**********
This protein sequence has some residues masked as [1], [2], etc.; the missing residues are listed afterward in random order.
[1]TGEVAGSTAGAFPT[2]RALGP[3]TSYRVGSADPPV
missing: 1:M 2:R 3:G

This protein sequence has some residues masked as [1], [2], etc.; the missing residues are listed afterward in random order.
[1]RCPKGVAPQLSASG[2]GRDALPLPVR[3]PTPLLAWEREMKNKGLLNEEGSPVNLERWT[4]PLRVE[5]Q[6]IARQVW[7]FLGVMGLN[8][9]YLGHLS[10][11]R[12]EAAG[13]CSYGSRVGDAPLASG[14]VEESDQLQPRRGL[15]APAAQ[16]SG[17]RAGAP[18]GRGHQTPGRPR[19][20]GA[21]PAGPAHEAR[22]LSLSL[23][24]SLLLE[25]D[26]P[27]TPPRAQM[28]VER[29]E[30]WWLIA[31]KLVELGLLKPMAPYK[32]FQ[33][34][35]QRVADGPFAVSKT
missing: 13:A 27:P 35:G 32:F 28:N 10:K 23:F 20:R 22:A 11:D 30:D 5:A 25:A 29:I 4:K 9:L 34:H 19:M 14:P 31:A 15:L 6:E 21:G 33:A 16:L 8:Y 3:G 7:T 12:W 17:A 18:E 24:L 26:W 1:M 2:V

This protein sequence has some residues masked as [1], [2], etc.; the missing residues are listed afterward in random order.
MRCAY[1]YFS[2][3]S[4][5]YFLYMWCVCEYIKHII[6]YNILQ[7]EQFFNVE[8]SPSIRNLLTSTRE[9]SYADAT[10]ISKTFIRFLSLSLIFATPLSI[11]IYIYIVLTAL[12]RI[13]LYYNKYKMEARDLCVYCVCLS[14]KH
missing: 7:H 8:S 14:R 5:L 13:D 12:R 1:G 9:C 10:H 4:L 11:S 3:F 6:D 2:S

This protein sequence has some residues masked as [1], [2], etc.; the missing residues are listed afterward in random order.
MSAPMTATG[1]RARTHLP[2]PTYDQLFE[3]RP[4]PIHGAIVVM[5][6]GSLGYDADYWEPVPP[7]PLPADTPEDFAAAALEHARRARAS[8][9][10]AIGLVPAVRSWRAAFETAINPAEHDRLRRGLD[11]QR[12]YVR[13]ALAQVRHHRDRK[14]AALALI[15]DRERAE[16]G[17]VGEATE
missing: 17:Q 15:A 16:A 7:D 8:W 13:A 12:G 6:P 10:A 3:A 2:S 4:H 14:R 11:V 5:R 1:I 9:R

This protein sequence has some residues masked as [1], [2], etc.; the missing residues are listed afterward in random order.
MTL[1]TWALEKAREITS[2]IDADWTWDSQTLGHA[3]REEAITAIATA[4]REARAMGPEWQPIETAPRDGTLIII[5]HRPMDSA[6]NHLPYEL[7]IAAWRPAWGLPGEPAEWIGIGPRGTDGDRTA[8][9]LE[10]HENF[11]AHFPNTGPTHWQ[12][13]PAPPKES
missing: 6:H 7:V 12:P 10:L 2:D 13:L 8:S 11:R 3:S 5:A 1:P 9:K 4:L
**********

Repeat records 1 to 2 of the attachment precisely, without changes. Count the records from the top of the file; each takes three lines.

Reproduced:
This protein sequence has some residues masked as [1], [2], etc.; the missing residues are listed afterward in random order.
[1]TGEVAGSTAGAFPT[2]RALGP[3]TSYRVGSADPPV
missing: 1:M 2:R 3:G

This protein sequence has some residues masked as [1], [2], etc.; the missing residues are listed afterward in random order.
[1]RCPKGVAPQLSASG[2]GRDALPLPVR[3]PTPLLAWEREMKNKGLLNEEGSPVNLERWT[4]PLRVE[5]Q[6]IARQVW[7]FLGVMGLN[8][9]YLGHLS[10][11]R[12]EAAG[13]CSYGSRVGDAPLASG[14]VEESDQLQPRRGL[15]APAAQ[16]SG[17]RAGAP[18]GRGHQTPGRPR[19][20]GA[21]PAGPAHEAR[22]LSLSL[23][24]SLLLE[25]D[26]P[27]TPPRAQM[28]VER[29]E[30]WWLIA[31]KLVELGLLKPMAPYK[32]FQ[33][34][35]QRVADGPFAVSKT
missing: 13:A 27:P 35:G 32:F 28:N 10:K 23:F 20:R 22:A 11:D 30:D 5:A 25:A 29:I 4:K 9:L 34:H 19:M 14:P 31:A 15:L 6:E 21:G 33:A 16:L 8:Y 3:G 7:T 12:W 17:A 18:E 24:L 26:W 1:M 2:V